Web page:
SC upholds civil servants’ civic body postings
Himalayan News Service
Kathmandu, May 20:
The Supreme Court today upheld the previous governments’ decisions to make the local bodies functional by appointing civil servants and political cadres.
Quashing a writ petition filed by advocates Chandra Kanta Gyawali and Chomraj Dahal, the apex court said there is no ground to test the legitimacy of these ordinances, which were issued to make the local bodies functional.
“It is not the time to test the constitutionality of these ordinances as they are already six months old,” Supreme Court seniormost justice Hari Prasad Sharma, issuing the verdict, said. The verdict was made by a three-member bench comprising justices Hari Prasad Sharma, Sushila Singh Silu and Anup Raj Sharma. The Bench neither revoked the amended Section 239 of the Local Self-Governance Act 1996 nor quashed the Civil Servants Act, which paved the way for the appointment of former representatives and political cadres as officials of local bodies.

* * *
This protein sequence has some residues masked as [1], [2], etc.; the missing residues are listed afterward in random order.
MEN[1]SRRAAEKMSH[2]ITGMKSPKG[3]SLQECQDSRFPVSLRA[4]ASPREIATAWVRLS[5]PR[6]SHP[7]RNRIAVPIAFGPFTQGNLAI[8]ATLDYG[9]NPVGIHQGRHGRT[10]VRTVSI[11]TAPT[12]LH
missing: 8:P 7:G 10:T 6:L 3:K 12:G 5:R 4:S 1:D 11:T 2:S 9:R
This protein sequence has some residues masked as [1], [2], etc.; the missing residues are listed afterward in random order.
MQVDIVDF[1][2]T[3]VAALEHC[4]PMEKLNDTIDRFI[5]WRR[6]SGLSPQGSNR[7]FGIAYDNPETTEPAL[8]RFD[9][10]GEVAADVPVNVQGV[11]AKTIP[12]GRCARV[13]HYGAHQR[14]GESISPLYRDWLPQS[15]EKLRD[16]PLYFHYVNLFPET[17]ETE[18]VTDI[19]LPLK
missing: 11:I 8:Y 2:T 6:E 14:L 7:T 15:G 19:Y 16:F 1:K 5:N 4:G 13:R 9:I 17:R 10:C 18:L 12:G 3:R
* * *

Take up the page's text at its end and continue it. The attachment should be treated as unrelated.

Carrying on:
“As the parliament was defunct, the government had to issue ordinances to make the local bodies functional,” the verdict stated.
Following the completion of five-year terms of representatives of local bodies two years back, the then Deuba government had amended Section 239 of the 1996 Act, which paved the way for the appointment of civil servants in local bodies. The Deuba government had given the authority of the chairperson of the District Development Committee to local development officer, mayor’s authority to the executive officer of the municipality and the chairperson’s authority to the secretary of the village development committee. Later, the Surya Bahadur Thapa government had nominated some former representatives and cadres of the ruling Rastriya Prajatantra Party as the officials of these bodies.
Challenging the amendment of the Act and practice of picking cadres as the officials of local bodies, advocates Gyawali and Dahal had filed the writ petitions at the apex court twice.
“The nomination of civil servants as officials of local bodies is undemocratic and against the spirit of the Constitution,” their petition had stated. The petitioners argued that the amendment of the 1996 Act was unconstitutional since it allowed unelected people to run the local bodies.